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Text sanitization

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My work over the past few days has mostly been on the text sanitizer.

The sanitizer is an interesting beast. The basic task it faces is to take a chunk of what may be approximately something approaching XHTML (annotated with custom GDNet extensions), parse and lex it into an XML tree, strip away any elements or attributes that aren't permitted, and ensure that the result is valid XHTML (or that it would be when wrapped inside a DIV).

The first part - generating the XML tree - is actually the simplest. I'm using HTML Tidy, an open-source library for this kind of thing, that can take an arbitrary input and will return valid XML, adding closing tags and stuff where necessary.

The next steps - stripping forbidden elements and attributes - is harder. The sanitizer supports different sanitization 'profiles,' that describe what is and is not allowed for a given chunk of text; this means we can, for example, set a profile for the forums that only grants basic text and formatting tags, but set a profile for the journals that grants things like tables and embedded video.

One significant decision is whether to take an inclusive (only the named tags are allowed, everything else is removed) approach, or an exclusive (only the named tags are removed, everything else is kept) approach. Inclusive is better in that it's more secure, but it also means that the sanitizer needs to know about every possible tag you might want to use, including the attributes permitted on each. The exclusive approach is much easier to write - I just 'blacklist' the disallowed tags and attributes - but it's much more open to abuse, in that if I forget a tag then we've got problems. Things are complicated further by the way in which children of tags should be removed - if you've used the bold tag and it's not allowed, then the tag should be removed without removing the text within it. , on the other hand...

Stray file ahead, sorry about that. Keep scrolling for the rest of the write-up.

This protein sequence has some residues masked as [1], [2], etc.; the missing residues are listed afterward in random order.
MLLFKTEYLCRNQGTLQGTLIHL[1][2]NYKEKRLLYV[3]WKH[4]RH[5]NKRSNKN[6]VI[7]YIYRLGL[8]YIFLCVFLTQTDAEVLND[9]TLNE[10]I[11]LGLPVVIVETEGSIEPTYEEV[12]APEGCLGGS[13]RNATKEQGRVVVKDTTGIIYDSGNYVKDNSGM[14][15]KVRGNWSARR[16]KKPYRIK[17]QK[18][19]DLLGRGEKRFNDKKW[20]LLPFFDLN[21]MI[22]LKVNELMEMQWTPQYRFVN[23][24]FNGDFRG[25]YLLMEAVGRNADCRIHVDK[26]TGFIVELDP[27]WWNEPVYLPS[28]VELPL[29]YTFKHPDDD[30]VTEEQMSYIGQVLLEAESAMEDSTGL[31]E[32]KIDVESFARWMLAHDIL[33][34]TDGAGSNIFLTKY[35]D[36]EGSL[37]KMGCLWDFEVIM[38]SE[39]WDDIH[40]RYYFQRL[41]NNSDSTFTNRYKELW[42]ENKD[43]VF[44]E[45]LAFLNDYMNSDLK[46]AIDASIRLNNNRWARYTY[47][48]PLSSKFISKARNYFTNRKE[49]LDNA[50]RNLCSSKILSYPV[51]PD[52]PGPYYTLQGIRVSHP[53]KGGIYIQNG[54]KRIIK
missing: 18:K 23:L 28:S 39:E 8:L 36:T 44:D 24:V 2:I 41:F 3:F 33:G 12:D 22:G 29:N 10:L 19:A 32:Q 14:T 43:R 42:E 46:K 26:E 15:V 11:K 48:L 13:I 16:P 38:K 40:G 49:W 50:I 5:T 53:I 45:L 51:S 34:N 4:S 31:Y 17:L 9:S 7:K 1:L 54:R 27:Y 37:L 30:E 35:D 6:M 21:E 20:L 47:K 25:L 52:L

One thing I'm doing to ease the development burden is to use unit tests. I'm building a collection of bits of malformed or malicious text, coupled with the result that the sanitizer should produce.

This is where you can help. What test cases should I have? What finicky tricks and traps do you think the sanitizer should be watching out for?
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Hidden/non-renderable characters? Bunch of tricks that can make something appear legit to the human reader but not to the actual PC...

Any tag that can import or link to other content - images, hyperlinks, scripts etc... probably endless ways they can cause chaos, but equally may not be the subject of what you're working on now?!

In general though... are you clearing up the GDNet 'tag language'?? I'm perfectly used to it now but it always struck me as being a little bit of an odd mix of HTML and BBCode [lol]

Keep up the good work,

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Yes, the input languages are being reworked. The 'common' language is XHTML, augmented with some gdnet-specific tags (like <smiley> or <latex>). That's the language that text will be stored in inside the DB.

You'll be able to work directly with that language if you like, but the plan is to also offer a WYSIWYG editor as well as a couple of other input methods (e.g. MediaWiki markup). All those other input methods are just extra layers over the XHTML+GDNetXML setup though.

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Font colours or sizes that aren't visible against the background. Hyperlink filtering would be nice, to block links to sites that we know are bad. I'd like to embed things like YouTube videos or flash movies, but by avoiding obvious exploit routes such as the object tag. Offsite-links (iframe/frames) in journals could be sanitised, same with image links - might want to consider how we approach offsite hosting of images/files. Paranoid me is in fear of running executables linked/promoted by members of the site - probably very little we can do about that though

Oh so many things.

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This is way off topic from your request, but I am a web development noob and was wondering what language/framework GDNet is written in? What is the target language for the new version? I apologize if you have already discussed these details in previous posts - I have begun looking backward, but have only just begun...

Thanks in advance for any info - I'm just curious...

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The best implementation of an HTML input sanitizer I've ever seen is: http://htmlpurifier.org/

It takes a very nice whitelist approach.

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May be a silly suggestion, but could you write an XML schema for the sanitizer, then just validate the XHTML against that? Of course, this implies that you're happy with the sanitizer stage doing: invalid content -> error message, rather than: invalid content -> valid content.

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